Investing in REITs 

What is an REIT?

A real estate investment trust (REIT) is a company that owns, operates or finances income-producing real estate. REITs provide all investors the chance to own valuable real estate, present the opportunity to access dividend-based income and total returns, and help communities grow, thrive, and revitalize.
REITs allow anyone to invest in portfolios of real estate assets the same way they invest in other industries – through the purchase of individual company stock or through a mutual fund or exchange traded fund (ETF). The stockholders of a REIT earn a share of the income produced through real estate investment – without actually having to go out and buy, manage or finance property.

What assets do REITs own?

In total, REITs of all types collectively own more than $3 trillion in gross assets across the U.S., with stock-exchange listed REITs owning approximately $2 trillion in assets, representing more than 500,000 properties. U.S. listed REITs have an equity market capitalization of more than $1 trillion.

REITs invest in a wide scope of real estate property types, including offices, apartment buildings, warehouses, retail centers, medical facilities, data centers, cell towers, infrastructure and hotels. Most REITs focus on a particular property type, but some hold multiples types of properties in their portfolios.
Listed REIT assets are categorized into one of 13 property sectors.

What do REITs do to make money?

Most REITs operate along a straightforward and easily understandable business model: By leasing space and collecting rent on its real estate, the company generates income which is then paid out to shareholders in the form of dividends. REITs must pay out at least 90 % of their taxable income to shareholders—and most pay out 100 %. In turn, shareholders pay the income taxes on those dividends.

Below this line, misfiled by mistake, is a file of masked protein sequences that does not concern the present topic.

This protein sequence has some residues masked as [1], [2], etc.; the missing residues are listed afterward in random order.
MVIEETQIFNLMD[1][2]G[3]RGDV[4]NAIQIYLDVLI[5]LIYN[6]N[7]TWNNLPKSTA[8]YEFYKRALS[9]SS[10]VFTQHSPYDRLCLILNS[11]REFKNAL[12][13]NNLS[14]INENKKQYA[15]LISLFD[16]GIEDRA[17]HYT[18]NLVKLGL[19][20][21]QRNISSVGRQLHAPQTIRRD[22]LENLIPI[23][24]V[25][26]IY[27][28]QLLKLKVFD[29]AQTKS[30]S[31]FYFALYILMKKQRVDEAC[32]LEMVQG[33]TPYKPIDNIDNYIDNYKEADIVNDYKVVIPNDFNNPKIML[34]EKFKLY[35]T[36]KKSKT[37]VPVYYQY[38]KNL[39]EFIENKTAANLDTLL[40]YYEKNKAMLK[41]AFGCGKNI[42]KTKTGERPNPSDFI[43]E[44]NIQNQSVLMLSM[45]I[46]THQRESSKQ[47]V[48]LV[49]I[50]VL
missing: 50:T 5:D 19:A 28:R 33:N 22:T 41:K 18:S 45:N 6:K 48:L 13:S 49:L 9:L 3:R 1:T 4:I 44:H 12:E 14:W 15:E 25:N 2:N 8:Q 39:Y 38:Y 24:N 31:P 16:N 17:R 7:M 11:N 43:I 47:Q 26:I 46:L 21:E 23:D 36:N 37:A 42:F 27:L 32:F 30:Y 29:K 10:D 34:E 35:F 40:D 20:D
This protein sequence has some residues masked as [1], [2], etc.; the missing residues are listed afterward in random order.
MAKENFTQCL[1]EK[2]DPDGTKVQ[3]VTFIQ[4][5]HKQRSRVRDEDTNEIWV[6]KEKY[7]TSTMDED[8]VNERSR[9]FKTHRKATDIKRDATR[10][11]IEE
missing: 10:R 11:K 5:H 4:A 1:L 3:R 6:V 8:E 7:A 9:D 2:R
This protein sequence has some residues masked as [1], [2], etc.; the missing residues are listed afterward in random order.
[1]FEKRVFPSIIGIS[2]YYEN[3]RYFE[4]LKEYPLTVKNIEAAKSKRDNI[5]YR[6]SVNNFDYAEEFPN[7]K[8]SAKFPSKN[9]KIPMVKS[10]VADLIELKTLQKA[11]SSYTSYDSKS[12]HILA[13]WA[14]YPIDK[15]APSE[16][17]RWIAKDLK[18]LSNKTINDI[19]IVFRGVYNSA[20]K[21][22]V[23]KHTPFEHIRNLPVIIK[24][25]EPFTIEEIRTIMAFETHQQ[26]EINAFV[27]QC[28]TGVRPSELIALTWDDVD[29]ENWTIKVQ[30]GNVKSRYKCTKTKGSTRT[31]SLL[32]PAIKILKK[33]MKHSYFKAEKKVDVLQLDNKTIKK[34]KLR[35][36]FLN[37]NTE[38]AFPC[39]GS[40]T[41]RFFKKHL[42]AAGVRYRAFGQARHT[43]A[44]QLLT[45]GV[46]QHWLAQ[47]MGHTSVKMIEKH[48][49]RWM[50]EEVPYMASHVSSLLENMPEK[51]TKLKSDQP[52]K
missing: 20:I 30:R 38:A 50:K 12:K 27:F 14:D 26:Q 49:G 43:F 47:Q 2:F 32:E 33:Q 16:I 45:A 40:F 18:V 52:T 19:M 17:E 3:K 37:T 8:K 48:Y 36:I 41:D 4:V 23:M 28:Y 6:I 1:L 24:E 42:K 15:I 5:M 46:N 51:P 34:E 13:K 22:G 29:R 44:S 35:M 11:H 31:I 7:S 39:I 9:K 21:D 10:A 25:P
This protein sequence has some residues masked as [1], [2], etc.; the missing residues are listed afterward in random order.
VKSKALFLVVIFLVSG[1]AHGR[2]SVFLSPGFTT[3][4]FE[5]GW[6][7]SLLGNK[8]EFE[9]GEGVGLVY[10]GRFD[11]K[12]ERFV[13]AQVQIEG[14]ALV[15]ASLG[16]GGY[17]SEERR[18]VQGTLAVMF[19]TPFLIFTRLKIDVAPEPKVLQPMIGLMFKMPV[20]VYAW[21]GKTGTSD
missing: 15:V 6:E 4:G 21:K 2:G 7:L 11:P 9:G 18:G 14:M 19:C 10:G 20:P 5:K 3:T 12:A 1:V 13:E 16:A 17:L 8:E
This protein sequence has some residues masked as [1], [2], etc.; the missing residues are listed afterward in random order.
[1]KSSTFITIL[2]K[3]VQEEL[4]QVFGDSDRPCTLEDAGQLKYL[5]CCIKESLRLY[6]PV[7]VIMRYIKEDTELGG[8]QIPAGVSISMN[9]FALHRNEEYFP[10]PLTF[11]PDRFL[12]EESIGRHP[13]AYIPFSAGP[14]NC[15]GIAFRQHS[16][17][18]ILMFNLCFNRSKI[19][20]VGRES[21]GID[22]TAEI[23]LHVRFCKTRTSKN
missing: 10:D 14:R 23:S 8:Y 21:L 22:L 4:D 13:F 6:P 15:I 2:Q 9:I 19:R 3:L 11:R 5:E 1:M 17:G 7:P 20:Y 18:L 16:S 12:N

mREITs (or mortgage REITs) don’t own real estate directly, instead they finance real estate and earn income from the interest on these investments.

Why invest in REITs?

REITs historically have delivered competitive total returns, based on high, steady dividend income and long-term capital appreciation. Their comparatively low correlation with other assets also makes them an excellent portfolio diversifier that can help reduce overall portfolio risk and increase returns. These are the characteristics of REIT-based real estate investment.

How can I invest in REITs?

An individual may buy shares in a REIT, which is listed on major stock exchanges, just like any other public stock. Investors may also purchase shares in a REIT mutual fund or exchange-traded fund (ETF).
A broker, investment advisor or financial planner can help analyze an investor’s financial objectives and recommend appropriate REIT investments.

How have REITs performed in the past?

How have REITs performed in the past?
REITs track record of reliable and growing dividends, combined with long-term capital appreciation through stock price increases, has provided investors with attractive total return performance for most periods over the past 45 years compared to the broader stock market as well as bonds and other assets.